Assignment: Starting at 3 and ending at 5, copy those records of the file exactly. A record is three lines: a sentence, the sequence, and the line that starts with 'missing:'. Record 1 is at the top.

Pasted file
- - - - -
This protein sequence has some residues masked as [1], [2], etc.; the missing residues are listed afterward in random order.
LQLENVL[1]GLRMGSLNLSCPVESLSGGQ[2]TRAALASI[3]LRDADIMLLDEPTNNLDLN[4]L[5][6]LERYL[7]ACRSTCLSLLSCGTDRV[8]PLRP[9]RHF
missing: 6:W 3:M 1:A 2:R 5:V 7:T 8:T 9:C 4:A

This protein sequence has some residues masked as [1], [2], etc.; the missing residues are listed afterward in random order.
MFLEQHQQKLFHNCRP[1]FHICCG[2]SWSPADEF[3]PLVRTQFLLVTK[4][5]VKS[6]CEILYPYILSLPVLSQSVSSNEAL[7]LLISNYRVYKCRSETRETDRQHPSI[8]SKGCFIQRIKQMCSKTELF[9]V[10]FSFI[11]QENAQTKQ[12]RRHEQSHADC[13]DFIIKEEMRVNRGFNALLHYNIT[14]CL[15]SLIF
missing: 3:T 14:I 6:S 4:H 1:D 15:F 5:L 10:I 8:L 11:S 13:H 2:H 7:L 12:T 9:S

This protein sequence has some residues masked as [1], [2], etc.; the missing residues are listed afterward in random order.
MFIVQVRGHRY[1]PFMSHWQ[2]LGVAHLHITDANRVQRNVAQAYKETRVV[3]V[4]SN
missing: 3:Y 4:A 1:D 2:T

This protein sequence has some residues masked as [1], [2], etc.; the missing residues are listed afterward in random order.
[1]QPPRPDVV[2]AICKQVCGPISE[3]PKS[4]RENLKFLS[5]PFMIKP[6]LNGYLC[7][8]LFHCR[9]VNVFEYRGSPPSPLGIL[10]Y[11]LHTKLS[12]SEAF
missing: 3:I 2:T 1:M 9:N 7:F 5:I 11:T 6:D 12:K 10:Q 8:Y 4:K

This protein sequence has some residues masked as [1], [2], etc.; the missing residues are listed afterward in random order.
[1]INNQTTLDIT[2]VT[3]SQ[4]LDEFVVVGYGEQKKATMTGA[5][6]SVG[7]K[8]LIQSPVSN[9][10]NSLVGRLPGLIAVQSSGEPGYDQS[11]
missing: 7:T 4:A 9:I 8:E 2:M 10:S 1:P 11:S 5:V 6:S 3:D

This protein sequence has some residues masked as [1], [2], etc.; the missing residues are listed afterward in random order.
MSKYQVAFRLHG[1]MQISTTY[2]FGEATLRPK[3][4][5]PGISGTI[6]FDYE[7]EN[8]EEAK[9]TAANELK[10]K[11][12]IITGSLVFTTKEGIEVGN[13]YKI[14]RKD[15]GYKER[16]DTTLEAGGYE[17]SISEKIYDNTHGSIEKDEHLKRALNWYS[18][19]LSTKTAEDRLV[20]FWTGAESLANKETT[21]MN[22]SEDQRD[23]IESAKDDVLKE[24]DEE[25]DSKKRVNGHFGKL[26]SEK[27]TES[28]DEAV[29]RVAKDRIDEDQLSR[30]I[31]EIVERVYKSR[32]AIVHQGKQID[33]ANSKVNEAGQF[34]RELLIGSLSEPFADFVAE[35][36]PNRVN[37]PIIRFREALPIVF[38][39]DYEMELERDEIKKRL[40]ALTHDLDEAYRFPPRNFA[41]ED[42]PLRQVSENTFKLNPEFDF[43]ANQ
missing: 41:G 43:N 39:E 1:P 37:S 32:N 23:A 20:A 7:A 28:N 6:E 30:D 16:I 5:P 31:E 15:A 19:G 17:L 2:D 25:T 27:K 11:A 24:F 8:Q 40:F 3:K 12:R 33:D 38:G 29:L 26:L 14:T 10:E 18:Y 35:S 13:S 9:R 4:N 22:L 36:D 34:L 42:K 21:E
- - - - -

This protein sequence has some residues masked as [1], [2], etc.; the missing residues are listed afterward in random order.
MFIVQVRGHRY[1]PFMSHWQ[2]LGVAHLHITDANRVQRNVAQAYKETRVV[3]V[4]SN
missing: 3:Y 4:A 1:D 2:T

This protein sequence has some residues masked as [1], [2], etc.; the missing residues are listed afterward in random order.
[1]QPPRPDVV[2]AICKQVCGPISE[3]PKS[4]RENLKFLS[5]PFMIKP[6]LNGYLC[7][8]LFHCR[9]VNVFEYRGSPPSPLGIL[10]Y[11]LHTKLS[12]SEAF
missing: 3:I 2:T 1:M 9:N 7:F 5:I 11:T 6:D 12:K 10:Q 8:Y 4:K

This protein sequence has some residues masked as [1], [2], etc.; the missing residues are listed afterward in random order.
[1]INNQTTLDIT[2]VT[3]SQ[4]LDEFVVVGYGEQKKATMTGA[5][6]SVG[7]K[8]LIQSPVSN[9][10]NSLVGRLPGLIAVQSSGEPGYDQS[11]
missing: 7:T 4:A 9:I 8:E 2:M 10:S 1:P 11:S 5:V 6:S 3:D